The Turkish ambassador to the Council of Europe made the pledge on Friday by signing protocol number 13 of the European Convention on Human Rights.
The protocol obliges countries to abolish the death penalty in all circumstances, including times of conflict.
Turkey had already signed a protocol concerning the abolition of capital punishment in peace time following a vote in the Turkish parliament in August 2002.
A moratorium on the death penalty has been in place in Turkey since 1984.
Human rights reforms
The move is part of a human rights reform programme which the EU considers vital if negotiations over Ankara's adhesion to the alliance are to get underway.
Under EU criteria countries are required to abolish capital punishment for any crime.
Western human rights groups are sure to welcome the move, with many of them campaigning for an end to the death penalty for years.
"The death penalty is the ulitimate cruel, inhuman and degrading punishment. It violates the right to life. It is irrevocable and can be inflicted on the innocent. It has never been shown to deter crime more effectively than other punishment"
Amnesty International was not available to comment on Turkey's decision, but describes the death penalty as "the ulitimate cruel, inhuman and degrading punishment.
"It violates the right to life. It is irrevocable and can be inflicted on the innocent. It has never been shown to deter crime more effectively than other punishemnt".
However, Massoud Shadjareh, of the London-based Islamic Human Rights Commission, gave a more guarded welcome to the move.
He said although all humans deserve to be treated equally, different cultures have different interpretations on what "human rights" means.
The West's human rights rhetoric is full of hypocrisy and double-standards and is often used as a political tool to oppress the world's weaker nations, he added.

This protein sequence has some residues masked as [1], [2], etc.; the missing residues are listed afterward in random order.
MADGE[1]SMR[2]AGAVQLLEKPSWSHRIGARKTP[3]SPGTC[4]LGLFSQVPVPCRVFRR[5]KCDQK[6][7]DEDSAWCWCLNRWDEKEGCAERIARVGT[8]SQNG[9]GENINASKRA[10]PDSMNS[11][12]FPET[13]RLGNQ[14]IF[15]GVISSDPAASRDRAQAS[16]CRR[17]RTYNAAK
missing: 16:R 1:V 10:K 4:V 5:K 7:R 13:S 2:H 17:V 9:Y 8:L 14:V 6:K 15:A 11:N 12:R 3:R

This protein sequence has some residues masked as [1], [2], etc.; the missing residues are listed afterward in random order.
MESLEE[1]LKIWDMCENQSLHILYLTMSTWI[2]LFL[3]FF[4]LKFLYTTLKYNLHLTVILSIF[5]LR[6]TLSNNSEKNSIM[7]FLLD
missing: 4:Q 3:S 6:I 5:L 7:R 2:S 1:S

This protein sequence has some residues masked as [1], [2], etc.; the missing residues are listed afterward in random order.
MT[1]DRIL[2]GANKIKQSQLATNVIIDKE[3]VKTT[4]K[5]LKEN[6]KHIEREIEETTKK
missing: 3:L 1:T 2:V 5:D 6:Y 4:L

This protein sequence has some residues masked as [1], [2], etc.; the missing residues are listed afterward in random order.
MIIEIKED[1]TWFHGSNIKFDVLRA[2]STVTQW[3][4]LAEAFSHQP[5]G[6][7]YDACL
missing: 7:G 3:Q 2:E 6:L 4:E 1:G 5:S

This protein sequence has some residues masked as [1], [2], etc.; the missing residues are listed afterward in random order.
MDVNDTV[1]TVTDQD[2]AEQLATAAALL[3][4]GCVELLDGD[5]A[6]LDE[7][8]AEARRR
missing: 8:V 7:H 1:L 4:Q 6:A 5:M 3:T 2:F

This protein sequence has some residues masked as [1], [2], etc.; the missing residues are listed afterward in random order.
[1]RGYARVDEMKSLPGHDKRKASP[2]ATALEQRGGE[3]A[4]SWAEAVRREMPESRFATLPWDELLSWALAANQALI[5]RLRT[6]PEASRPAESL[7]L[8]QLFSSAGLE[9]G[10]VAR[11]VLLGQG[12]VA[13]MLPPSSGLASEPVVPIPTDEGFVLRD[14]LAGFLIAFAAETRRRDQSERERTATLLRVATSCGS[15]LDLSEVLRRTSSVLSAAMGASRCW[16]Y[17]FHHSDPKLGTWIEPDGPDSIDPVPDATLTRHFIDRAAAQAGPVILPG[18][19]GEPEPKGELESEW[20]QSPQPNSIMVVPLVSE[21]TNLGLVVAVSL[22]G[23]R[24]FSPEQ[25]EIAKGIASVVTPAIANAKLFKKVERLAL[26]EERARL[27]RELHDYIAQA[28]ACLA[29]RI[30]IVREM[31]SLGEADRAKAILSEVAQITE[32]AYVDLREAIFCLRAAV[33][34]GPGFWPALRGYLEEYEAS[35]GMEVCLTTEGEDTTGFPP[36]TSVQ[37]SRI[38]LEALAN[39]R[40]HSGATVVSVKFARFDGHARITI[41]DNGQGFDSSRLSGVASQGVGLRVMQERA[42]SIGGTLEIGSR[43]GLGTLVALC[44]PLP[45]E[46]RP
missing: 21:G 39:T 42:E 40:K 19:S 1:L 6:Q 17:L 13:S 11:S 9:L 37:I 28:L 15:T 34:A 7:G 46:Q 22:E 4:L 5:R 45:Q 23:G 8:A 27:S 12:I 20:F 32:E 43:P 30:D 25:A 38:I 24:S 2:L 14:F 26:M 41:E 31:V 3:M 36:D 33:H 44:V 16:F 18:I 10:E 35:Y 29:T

"We welcome this development because at the moment what you have in Turkey is not a just system," Shadjareh said.
"This is a place where the head of the judiciary openly boasts about torture, and people are imprisoned for organising demonstrations against Israel. So anything that helps this injustice to stop is a postive step."
But he added: "In the context of a just Islamic society the death penalty has an important role to play, but I feel that at the moment in Turkey it is too open to abuse."
And Shadjareh was ambivalent about Turkey's desire to enter the EU in the first place.
"In the context of a just Islamic society the death penalty has an important role to play, but I feel that at the moment in Turkey it is too open to abuse"
Islamic Human Rights Commission
"If joining the EU will help Turkey to improve its human rights record then that is good thing, but it strikes me as peculiar that Turkey would want to be part of a club that doesn't want it to join.
"If you look at the statements coming out of France and Germany in particular, it is clear that they see the EU as one big Judeo-Christian club."
The EU is to decide in December 2004 if Turkey, a secular but mainly Muslim country, has made enough progress in democratic reforms to open membership talks.
European Commission head Romano Prodi is to visit Turkey next week, the first such visit by an EU executive since Turkey signed an association agreement in 1993.